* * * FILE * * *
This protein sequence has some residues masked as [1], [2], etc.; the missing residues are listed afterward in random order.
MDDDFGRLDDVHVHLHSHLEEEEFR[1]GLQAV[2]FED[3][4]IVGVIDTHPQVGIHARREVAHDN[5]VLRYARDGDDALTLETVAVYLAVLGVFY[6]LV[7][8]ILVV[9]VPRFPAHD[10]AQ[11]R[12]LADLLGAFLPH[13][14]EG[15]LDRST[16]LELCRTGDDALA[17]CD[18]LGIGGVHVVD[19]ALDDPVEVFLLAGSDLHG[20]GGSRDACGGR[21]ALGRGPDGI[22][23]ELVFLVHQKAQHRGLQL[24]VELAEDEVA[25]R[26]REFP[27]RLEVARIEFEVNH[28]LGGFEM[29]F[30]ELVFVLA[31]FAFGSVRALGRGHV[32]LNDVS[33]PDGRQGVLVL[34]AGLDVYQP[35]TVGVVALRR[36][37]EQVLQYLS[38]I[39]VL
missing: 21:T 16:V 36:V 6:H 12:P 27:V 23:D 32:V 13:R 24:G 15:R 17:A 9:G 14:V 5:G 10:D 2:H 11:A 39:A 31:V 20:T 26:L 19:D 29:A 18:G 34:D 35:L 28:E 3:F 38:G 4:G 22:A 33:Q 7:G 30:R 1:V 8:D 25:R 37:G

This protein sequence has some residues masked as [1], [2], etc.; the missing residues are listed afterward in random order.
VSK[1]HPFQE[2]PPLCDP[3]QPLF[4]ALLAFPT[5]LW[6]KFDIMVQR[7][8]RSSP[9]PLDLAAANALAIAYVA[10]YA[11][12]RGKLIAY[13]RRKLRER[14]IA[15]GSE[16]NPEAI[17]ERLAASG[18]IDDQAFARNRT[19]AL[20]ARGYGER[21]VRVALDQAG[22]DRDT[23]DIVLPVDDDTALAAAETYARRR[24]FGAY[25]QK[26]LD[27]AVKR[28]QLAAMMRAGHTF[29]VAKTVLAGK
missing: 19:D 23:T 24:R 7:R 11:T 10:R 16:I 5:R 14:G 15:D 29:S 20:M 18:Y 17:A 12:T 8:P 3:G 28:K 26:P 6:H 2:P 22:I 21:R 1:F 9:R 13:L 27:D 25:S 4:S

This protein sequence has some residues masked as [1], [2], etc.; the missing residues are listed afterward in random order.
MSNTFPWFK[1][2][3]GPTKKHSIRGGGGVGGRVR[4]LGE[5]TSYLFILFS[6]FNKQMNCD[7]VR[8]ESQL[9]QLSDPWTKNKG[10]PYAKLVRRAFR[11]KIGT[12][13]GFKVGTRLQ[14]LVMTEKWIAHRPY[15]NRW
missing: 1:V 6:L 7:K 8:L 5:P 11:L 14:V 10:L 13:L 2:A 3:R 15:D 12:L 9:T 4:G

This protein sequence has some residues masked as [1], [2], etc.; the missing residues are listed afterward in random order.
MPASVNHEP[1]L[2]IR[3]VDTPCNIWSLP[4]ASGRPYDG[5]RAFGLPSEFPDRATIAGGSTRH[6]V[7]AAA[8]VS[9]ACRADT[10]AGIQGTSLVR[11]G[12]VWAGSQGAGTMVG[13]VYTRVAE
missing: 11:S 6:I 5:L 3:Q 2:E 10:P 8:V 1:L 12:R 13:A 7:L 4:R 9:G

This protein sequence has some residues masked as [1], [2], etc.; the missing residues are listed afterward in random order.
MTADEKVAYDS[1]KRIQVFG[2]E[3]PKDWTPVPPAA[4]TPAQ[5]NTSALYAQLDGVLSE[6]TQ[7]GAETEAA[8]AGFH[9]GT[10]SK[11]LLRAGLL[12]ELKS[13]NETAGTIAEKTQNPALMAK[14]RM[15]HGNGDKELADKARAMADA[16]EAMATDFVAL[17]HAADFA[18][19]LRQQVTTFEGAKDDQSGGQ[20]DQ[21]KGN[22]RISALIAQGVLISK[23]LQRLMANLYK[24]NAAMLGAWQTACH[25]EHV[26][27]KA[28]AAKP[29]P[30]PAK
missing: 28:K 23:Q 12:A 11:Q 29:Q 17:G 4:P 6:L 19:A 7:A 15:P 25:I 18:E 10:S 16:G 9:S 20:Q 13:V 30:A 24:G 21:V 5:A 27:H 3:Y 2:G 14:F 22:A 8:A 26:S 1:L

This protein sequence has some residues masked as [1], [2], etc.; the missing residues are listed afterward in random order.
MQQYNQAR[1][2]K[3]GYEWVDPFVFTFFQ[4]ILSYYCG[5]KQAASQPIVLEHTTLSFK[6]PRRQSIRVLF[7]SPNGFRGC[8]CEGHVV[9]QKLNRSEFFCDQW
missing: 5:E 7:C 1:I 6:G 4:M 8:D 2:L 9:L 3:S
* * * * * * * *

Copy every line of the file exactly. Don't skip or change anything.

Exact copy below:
This protein sequence has some residues masked as [1], [2], etc.; the missing residues are listed afterward in random order.
MDDDFGRLDDVHVHLHSHLEEEEFR[1]GLQAV[2]FED[3][4]IVGVIDTHPQVGIHARREVAHDN[5]VLRYARDGDDALTLETVAVYLAVLGVFY[6]LV[7][8]ILVV[9]VPRFPAHD[10]AQ[11]R[12]LADLLGAFLPH[13][14]EG[15]LDRST[16]LELCRTGDDALA[17]CD[18]LGIGGVHVVD[19]ALDDPVEVFLLAGSDLHG[20]GGSRDACGGR[21]ALGRGPDGI[22][23]ELVFLVHQKAQHRGLQL[24]VELAEDEVA[25]R[26]REFP[27]RLEVARIEFEVNH[28]LGGFEM[29]F[30]ELVFVLA[31]FAFGSVRALGRGHV[32]LNDVS[33]PDGRQGVLVL[34]AGLDVYQP[35]TVGVVALRR[36][37]EQVLQYLS[38]I[39]VL
missing: 21:T 16:V 36:V 6:H 12:P 27:V 23:D 32:V 13:R 24:G 15:R 17:A 9:G 14:V 5:G 10:D 2:H 11:A 39:A 31:V 20:T 26:L 19:D 29:A 18:G 34:D 35:L 28:E 3:F 38:G 4:G 22:A 33:Q 7:G 30:R 1:V 8:D 25:R 37:G

This protein sequence has some residues masked as [1], [2], etc.; the missing residues are listed afterward in random order.
VSK[1]HPFQE[2]PPLCDP[3]QPLF[4]ALLAFPT[5]LW[6]KFDIMVQR[7][8]RSSP[9]PLDLAAANALAIAYVA[10]YA[11][12]RGKLIAY[13]RRKLRER[14]IA[15]GSE[16]NPEAI[17]ERLAASG[18]IDDQAFARNRT[19]AL[20]ARGYGER[21]VRVALDQAG[22]DRDT[23]DIVLPVDDDTALAAAETYARRR[24]FGAY[25]QK[26]LD[27]AVKR[28]QLAAMMRAGHTF[29]VAKTVLAGK
missing: 19:D 23:T 24:R 7:R 11:T 10:R 16:I 5:R 14:G 15:D 29:S 20:M 18:Y 17:A 12:T 8:P 3:G 28:K 26:P 6:H 2:P 22:I 21:R 1:F 9:R 13:L 27:D 25:S 4:S

This protein sequence has some residues masked as [1], [2], etc.; the missing residues are listed afterward in random order.
MSNTFPWFK[1][2][3]GPTKKHSIRGGGGVGGRVR[4]LGE[5]TSYLFILFS[6]FNKQMNCD[7]VR[8]ESQL[9]QLSDPWTKNKG[10]PYAKLVRRAFR[11]KIGT[12][13]GFKVGTRLQ[14]LVMTEKWIAHRPY[15]NRW
missing: 1:V 6:L 7:K 8:L 5:P 11:L 14:V 10:L 13:L 2:A 3:R 15:D 12:L 9:T 4:G

This protein sequence has some residues masked as [1], [2], etc.; the missing residues are listed afterward in random order.
MPASVNHEP[1]L[2]IR[3]VDTPCNIWSLP[4]ASGRPYDG[5]RAFGLPSEFPDRATIAGGSTRH[6]V[7]AAA[8]VS[9]ACRADT[10]AGIQGTSLVR[11]G[12]VWAGSQGAGTMVG[13]VYTRVAE
missing: 11:S 6:I 5:L 3:Q 2:E 10:P 8:V 1:L 12:R 13:A 7:L 4:R 9:G

This protein sequence has some residues masked as [1], [2], etc.; the missing residues are listed afterward in random order.
MTADEKVAYDS[1]KRIQVFG[2]E[3]PKDWTPVPPAA[4]TPAQ[5]NTSALYAQLDGVLSE[6]TQ[7]GAETEAA[8]AGFH[9]GT[10]SK[11]LLRAGLL[12]ELKS[13]NETAGTIAEKTQNPALMAK[14]RM[15]HGNGDKELADKARAMADA[16]EAMATDFVAL[17]HAADFA[18][19]LRQQVTTFEGAKDDQSGGQ[20]DQ[21]KGN[22]RISALIAQGVLISK[23]LQRLMANLYK[24]NAAMLGAWQTACH[25]EHV[26][27]KA[28]AAKP[29]P[30]PAK
missing: 28:K 23:Q 12:A 11:Q 29:Q 17:G 4:P 6:L 19:A 7:A 15:P 25:I 18:E 10:S 16:G 9:S 20:Q 13:V 30:A 24:G 21:V 5:A 27:H 3:Y 2:G 14:F 22:A 8:A 26:S 1:L

This protein sequence has some residues masked as [1], [2], etc.; the missing residues are listed afterward in random order.
MQQYNQAR[1][2]K[3]GYEWVDPFVFTFFQ[4]ILSYYCG[5]KQAASQPIVLEHTTLSFK[6]PRRQSIRVLF[7]SPNGFRGC[8]CEGHVV[9]QKLNRSEFFCDQW
missing: 5:E 7:C 1:I 6:G 4:M 8:D 2:L 9:L 3:S